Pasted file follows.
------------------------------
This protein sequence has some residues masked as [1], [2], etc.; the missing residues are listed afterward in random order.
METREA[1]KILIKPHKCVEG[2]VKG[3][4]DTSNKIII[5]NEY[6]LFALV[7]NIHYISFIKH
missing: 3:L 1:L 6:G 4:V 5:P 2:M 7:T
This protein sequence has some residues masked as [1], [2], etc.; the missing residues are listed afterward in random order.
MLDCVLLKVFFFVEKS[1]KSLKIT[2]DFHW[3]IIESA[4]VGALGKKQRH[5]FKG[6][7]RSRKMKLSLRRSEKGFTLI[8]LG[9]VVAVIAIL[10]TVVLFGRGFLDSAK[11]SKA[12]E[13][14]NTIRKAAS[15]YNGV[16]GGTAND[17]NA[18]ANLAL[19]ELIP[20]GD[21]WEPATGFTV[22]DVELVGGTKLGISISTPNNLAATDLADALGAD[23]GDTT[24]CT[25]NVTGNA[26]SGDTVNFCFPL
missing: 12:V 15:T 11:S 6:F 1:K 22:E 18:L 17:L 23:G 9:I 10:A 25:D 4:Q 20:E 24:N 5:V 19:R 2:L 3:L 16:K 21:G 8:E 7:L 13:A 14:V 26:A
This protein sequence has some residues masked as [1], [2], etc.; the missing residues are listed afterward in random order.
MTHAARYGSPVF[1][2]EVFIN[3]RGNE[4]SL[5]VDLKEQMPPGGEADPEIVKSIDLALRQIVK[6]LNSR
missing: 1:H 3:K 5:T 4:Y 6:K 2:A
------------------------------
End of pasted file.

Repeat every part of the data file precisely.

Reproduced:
This protein sequence has some residues masked as [1], [2], etc.; the missing residues are listed afterward in random order.
METREA[1]KILIKPHKCVEG[2]VKG[3][4]DTSNKIII[5]NEY[6]LFALV[7]NIHYISFIKH
missing: 3:L 1:L 6:G 4:V 5:P 2:M 7:T
This protein sequence has some residues masked as [1], [2], etc.; the missing residues are listed afterward in random order.
MLDCVLLKVFFFVEKS[1]KSLKIT[2]DFHW[3]IIESA[4]VGALGKKQRH[5]FKG[6][7]RSRKMKLSLRRSEKGFTLI[8]LG[9]VVAVIAIL[10]TVVLFGRGFLDSAK[11]SKA[12]E[13][14]NTIRKAAS[15]YNGV[16]GGTAND[17]NA[18]ANLAL[19]ELIP[20]GD[21]WEPATGFTV[22]DVELVGGTKLGISISTPNNLAATDLADALGAD[23]GDTT[24]CT[25]NVTGNA[26]SGDTVNFCFPL
missing: 12:V 15:T 11:S 6:F 1:K 22:E 18:L 17:L 23:G 9:I 10:A 25:D 4:Q 20:E 24:N 5:V 19:R 2:L 3:L 16:K 21:G 8:E 7:L 13:A 14:V 26:A
This protein sequence has some residues masked as [1], [2], etc.; the missing residues are listed afterward in random order.
MTHAARYGSPVF[1][2]EVFIN[3]RGNE[4]SL[5]VDLKEQMPPGGEADPEIVKSIDLALRQIVK[6]LNSR
missing: 1:H 3:K 5:T 4:Y 6:K 2:A